I’m putting up another poll for next week’s reader-selected post down below. A lot of people want me to talk about food, so I’ve added that as an option as well. Hopefully, I’ll get my post about going to see John and Hank Green up before the end of the weekend. And as always, you can also find me on tumblr at http://emleng93.tumblr.com/, if, you know, you’re into that kind of thing.

Five-Year-Old Ella and the Time She Got Caught on a Fence and Ripped Through Her Underpants

As I am feeling particularly goofy tonight, I thought that I would tell a funny story.

When I was a child, we had a backyard that could be accessed via a very tall (close to seven feet, if memory serves me well) wooden gate. But for the longest time, I could not figure out how to opperate it. So instead of going through the house to get into the backyard, I would climb up our neighbors’ chain link fence, grab hold of the top of our fence, and very awkwardly drop down into the yard, hopefully avoiding a hydrangea bush.

Unsurprisingly, this very bizarre and inefficient method never worked very well, and I had a tendency to get stuck in the process. Now, pretty much any five-year-old will panic in this situation, but I would also start to flail, in an attempt to get free. Normally, I would tumble down fairly easily and go on my merry way, but I once got caught by the hem of my dress on the top of the chain link fence, and somehow ended up hanging upside down, suspended by my dress and underpants.

When I finally fell face-first into some ivy, I discovered that while my dress did not appear to be harmed, I had somehow managed to rip through my underpants. However, we’re not talking a little rip around the hem, here, they actually had ripped horizontally through the crotch. It looked like a weird sort of loincloth.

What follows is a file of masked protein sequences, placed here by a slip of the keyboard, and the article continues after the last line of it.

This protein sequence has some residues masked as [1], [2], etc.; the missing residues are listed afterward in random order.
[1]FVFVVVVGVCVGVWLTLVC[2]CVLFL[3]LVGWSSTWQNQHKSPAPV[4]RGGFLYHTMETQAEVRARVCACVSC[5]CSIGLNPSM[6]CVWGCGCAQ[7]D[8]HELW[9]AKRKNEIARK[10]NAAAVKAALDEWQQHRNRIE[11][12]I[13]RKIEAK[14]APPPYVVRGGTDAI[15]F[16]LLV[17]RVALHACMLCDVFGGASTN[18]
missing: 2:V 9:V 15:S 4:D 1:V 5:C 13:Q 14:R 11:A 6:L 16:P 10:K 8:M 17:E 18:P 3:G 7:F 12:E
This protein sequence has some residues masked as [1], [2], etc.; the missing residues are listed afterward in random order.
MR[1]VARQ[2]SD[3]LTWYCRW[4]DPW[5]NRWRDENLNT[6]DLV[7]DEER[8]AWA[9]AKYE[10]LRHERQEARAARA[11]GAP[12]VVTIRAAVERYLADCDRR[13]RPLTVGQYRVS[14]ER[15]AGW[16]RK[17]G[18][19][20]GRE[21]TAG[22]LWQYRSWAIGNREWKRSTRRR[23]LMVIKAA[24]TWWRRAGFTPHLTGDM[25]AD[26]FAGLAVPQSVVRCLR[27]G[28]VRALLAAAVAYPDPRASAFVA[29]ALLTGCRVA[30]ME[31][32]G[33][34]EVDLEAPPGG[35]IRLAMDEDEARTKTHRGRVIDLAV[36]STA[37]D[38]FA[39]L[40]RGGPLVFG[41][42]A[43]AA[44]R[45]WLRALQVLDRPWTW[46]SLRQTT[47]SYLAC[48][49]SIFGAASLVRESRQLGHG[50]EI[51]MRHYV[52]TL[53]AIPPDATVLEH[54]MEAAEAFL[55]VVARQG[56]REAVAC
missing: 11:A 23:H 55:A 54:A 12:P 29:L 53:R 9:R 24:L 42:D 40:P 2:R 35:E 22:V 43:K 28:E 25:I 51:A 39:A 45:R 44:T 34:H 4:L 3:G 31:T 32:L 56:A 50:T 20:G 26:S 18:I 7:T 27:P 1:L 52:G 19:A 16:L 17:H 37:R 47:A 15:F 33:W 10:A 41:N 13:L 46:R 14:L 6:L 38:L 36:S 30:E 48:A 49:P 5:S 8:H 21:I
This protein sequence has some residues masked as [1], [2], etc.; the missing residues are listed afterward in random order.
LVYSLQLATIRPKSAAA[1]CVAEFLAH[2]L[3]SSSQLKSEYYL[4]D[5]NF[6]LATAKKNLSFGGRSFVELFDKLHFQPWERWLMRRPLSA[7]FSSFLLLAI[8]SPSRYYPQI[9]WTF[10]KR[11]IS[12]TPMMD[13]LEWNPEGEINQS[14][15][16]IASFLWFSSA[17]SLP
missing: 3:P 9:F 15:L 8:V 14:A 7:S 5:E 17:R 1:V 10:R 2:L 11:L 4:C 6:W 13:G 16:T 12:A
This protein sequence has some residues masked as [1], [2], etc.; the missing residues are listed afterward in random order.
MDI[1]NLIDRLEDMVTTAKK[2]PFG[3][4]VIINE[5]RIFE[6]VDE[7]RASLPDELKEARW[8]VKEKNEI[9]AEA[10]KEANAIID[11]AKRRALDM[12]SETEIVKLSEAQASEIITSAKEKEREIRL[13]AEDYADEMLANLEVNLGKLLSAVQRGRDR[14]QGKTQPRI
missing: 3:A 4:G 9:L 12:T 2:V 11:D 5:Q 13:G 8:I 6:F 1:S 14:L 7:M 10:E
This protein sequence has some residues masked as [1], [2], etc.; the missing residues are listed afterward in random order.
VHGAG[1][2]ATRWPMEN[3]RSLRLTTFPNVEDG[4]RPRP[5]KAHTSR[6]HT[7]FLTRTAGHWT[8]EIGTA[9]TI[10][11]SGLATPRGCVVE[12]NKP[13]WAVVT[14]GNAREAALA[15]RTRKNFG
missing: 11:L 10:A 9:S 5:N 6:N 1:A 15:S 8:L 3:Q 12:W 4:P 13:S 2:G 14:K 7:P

Amusingly, because I was only five at the time, I just got up, walked through the house, and went to play in the backyard without mentioning the rip to anyone or changing my underpants. I cannot remember how I ended up getting rid of the underpants–whether I tried to toss them or bury them in the backyard (Person who purchased our house, please do not dig under the pine tree in the corner, or you’ll be very, very sorry. Also, there is a dead cat in a trash bag under the butterfly bush, who was layer to rest with a proper Christian funeral, complete with a eulogy, so you might not want to mess with that, either.), like I did the time I ripped and bloodied a shirt while messing about with a curtain rod and slate roofing tiles.

I wish I could say that this was the last time I ever got caught on a fence, ripped through a pair of underwear, or fell on my face, but alas it is not. Fortunately, with the exception of a very unfortunate experience in the pond at summer camp, none of these repeat experiences have been very awful.

Note: When deciding whether or not to hurdle over a fence, it should be taken into consideration that fences are often higher than they look. This especially applies to the one in the yard of my beach house. I do not know this from experience or anything.

In the spirit of democracy, and because I’m very curious to know what my readers think, why don’t you scroll on down to these three polls and vote.

 

 

And as always, you can also find me on tumblr at http://emleng93.tumblr.com/, if, you know, you’re into that kind of thing.